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[DPRG] Return of the flat sensor

Subject: [DPRG] Return of the flat sensor
From: Patrick Innes kc5ugq at yahoo.com
Date: Wed May 24 19:06:22 CDT 2000

First of all, I would like to thank everyone for their
input and ideas regarding the flat touch sensor I was
working on.

Up until the night before the installation of my
friend's sculpture, I hadn't even had a chance to see
the keyboard I was working with, so I was kind of
designing blind, and hoping for the best.  The unit in
question wasn't precisely what I was expecting, but it
worked just fine all the same.

The two biggest concerns I had about doing this
project were the time and cost restraints.  Time was
at a bit of a premium, as I was working on the floor
of the exhibition room as the installation was being
set up.  Meanwhile, we were trying to keep costs down
as low as possible, shooting for "free" if we could. 
turns out, we made it on both counts.

The first of the six sensors used the plastic-backed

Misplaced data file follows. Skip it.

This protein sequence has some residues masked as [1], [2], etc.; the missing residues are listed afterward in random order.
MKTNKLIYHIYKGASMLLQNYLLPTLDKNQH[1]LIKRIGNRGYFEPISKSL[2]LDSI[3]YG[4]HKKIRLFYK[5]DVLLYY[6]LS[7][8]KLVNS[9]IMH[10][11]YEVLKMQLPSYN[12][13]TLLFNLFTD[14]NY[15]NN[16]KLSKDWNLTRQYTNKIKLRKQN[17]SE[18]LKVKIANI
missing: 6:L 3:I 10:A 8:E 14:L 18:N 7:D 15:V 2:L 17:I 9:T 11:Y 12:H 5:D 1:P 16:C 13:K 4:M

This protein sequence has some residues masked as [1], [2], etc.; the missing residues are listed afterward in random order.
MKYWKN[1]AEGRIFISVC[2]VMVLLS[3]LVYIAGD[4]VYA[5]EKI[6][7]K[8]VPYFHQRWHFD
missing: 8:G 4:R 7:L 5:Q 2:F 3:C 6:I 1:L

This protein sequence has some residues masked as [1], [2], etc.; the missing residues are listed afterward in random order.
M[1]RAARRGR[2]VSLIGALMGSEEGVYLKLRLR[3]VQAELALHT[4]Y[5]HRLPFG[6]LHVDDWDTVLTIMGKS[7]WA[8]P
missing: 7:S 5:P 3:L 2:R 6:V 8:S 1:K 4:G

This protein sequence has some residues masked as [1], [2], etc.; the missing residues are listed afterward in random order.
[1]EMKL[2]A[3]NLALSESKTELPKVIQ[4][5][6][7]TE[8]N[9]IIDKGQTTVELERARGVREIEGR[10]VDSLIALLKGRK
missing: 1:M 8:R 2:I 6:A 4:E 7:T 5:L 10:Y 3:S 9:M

foil on both sides, just as I had described in my
initial post.  In the other five touch switches, this
was simplified, using the plaster cast as the backing
on one side of the switch.  This worked well, except
in one instance, where the foil tab ripped off just as
we were hooking it up, and it had to be replaced at
the last second.

I had known that connecting the sensors to the wires
was going to be "interesting", since soldering to
aluminum involves certain...er..."issues".  This was
solved the "quick and dirty" way by using alligator
clip-leads, taped into place once fastened onto the
tabs of the sensors.  This didn't result in the
neatest wiring job in the world, but it was all hidden
inside the sculpture anyway, so it really didn't
matter.

>From there, a flat ribbon cable was run from the
sculpture to an old Mac keyboard, where the conductors
were soldered in pairs to replicate the "A", "D", and
"G" keys as various sensors were touched.  After that,
it was all just a matter of programming, which was
Kelly's bailiwick.  

The resulting interactive sculpture went over very
well, and everyone (including the instructor) was
impressed with her work.  While they aren't the focus
of the page, the sensors are mentioned (with photos)
on a web page she did to illustrate the installation
at:

http://www.gl.umbc.edu/~kskidm1/belly.html

Thanks again to everyone on the list for your helpful
suggestions.  It's really nice to know that there is a
place like this where people can go to collaborate on
projects like this!

-- Patrick
   KC5UGQ

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